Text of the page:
Part of Plant Used


Processing


Origin



Mexico

Active Ingredients



Volatile oil, phthalides, coumarins, flavenoids, vitamins, iron

Parsley - Mexico

​​CPetroselinum crispin




Leaves, roots, seeds


Whole, fresh, dried, flaked, powdered, essnetial oil
Parsley is a member of the carrot family and is the most popular herb in the world. What most people don’t know is that the leaf is highly nutritious. In fact, parsley is a good source of alpha-linolenic acid, beta-carotene, folic acid, calcium and vitamins A, B-12, C and K.

​Use the powdered herb as you would dried flakes—for seasoning foods. Parsley powder can also be encapsulated as a dietary supplement. 

Parsley or garden parsley (Petroselinum crispum) is a species of Petroselinum in the family Apiaceae, native to the central Mediterranean region (southern Italy, Algeria, and Tunisia), naturalized











​elsewhere in Europe, and widely cultivated as a herb, a spice, and a
vegetable.

​Where it grows as a biennial, in the first year, it forms a rosette of tripinnate
leaves 10–25 cm long with numerous 1–3 cm leaflets, and a tap root used
​as a food store over the winter. Parsley is widely used in Middle Eastern,
European, and American cooking. Curly leaf parsley is often used as a
​garnish. In central and eastern Europe and in western Asia, many dishes
are served with fresh green chopped parsley sprinkled on top. Root parsley is very common in central and eastern European cuisines, where it is used as a snack or a vegetable in many soups, stews, and casseroles.

Culinary use
Parsley is widely used in Middle Eastern, European, and American cooking. Curly leaf parsley is used often as a garnish. In











​central and eastern Europe and in western Asia, many dishes are served with fresh green, chopped parsley sprinkled on top. Green parsley is used frequently as a garnish on potato dishes (boiled or mashed potatoes), on rice dishes (risotto or pilaf), on fish, fried chicken, lamb, goose, and steaks, as well in meat or vegetable stews (such as beef bourguignon, goulash, or chicken paprikash). In southern and central Europe, parsley is part of bouquet garni, a bundle of fresh herbs used as an ingredient in stocks, soups, and sauces. Freshly chopped green parsley is used as a topping for soups such as chicken soup, green salads, or salads such as Salade Olivier, and on open sandwiches with cold cuts or pâtés.

Parsley is a key ingredient in several Middle Eastern salads such as tabbouleh. Persillade is a mixture of chopped garlic and chopped parsley in French cuisine. Gremolata, a mixture of parsley, garlic, and lemon zest, is a traditional accompaniment to the Italian veal stew, ossobuco alla milanese.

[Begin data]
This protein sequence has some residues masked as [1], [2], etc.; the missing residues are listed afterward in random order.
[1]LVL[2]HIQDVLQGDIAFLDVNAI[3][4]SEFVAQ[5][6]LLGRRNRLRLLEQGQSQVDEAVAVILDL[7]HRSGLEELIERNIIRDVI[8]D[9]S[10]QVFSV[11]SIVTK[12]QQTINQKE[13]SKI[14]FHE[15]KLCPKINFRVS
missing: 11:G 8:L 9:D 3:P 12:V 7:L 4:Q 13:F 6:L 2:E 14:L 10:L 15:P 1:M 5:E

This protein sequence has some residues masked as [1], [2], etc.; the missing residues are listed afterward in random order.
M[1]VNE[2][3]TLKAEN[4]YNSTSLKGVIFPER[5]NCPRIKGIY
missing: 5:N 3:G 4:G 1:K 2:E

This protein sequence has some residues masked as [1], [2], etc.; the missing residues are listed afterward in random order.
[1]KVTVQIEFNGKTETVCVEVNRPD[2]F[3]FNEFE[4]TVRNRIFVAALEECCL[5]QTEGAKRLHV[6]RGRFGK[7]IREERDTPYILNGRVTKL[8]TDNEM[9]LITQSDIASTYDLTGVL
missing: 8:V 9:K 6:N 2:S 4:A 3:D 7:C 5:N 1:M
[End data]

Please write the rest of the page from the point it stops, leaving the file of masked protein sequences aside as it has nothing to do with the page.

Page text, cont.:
​Parsley is the main ingredient in Italian salsa verde, which is a mixed condiment of parsley, capers, anchovies, garlic, and bread soaked in vinegar. It is an Italian custom to serve it with bollito misto or fish.

Root parsley is very common in central and eastern European cuisines, where it is used as a snack or a vegetable in many soups, stews, and casseroles.

In England, parsley sauce is a roux-based sauce, commonly served over fish or gammon.

​In Serbia it is used as an ingredient for broth.Health benefits and precautions
​Parsley is a source of Flavonoid, and Antioxidants (especially luteolin), apigenin,[15] folic acid, vitamin K, vitamin C, and vitamin A. Half a of tablespoon (a gram) of dried parsley contains about 6.0 µg of lycopene and 10.7 µg of alpha carotene as well as 82.9 µg ofLutein+Zeaxanthin and 80.7 µg of beta carotene. Excessive consumption of parsley should be avoided by pregnant women. It is safe in normal food quantities, but large amounts may have uterotonic effects. 

Leaf parsley
The two main groups of parsley used as herbs are curly leaf (i.e.) (P. crispum crispum group; syn. P. crispum var. crispum) and Italian, or flat leaf (P. crispum neapolitanum group; syn. P. crispum var. neapolitanum); of these, the neapolitanum group more closely resembles the natural wild species. Flat-leaved parsley is preferred by some gardeners as it is easier to cultivate, being more tolerant of both rain and sunshine, and has a stronger flavor, (though this is disputed) while curly leaf parsley is preferred by others because of its more decorative appearance in garnishing. A third type, sometimes grown in southern Italy, has thick leaf stems resembling celery.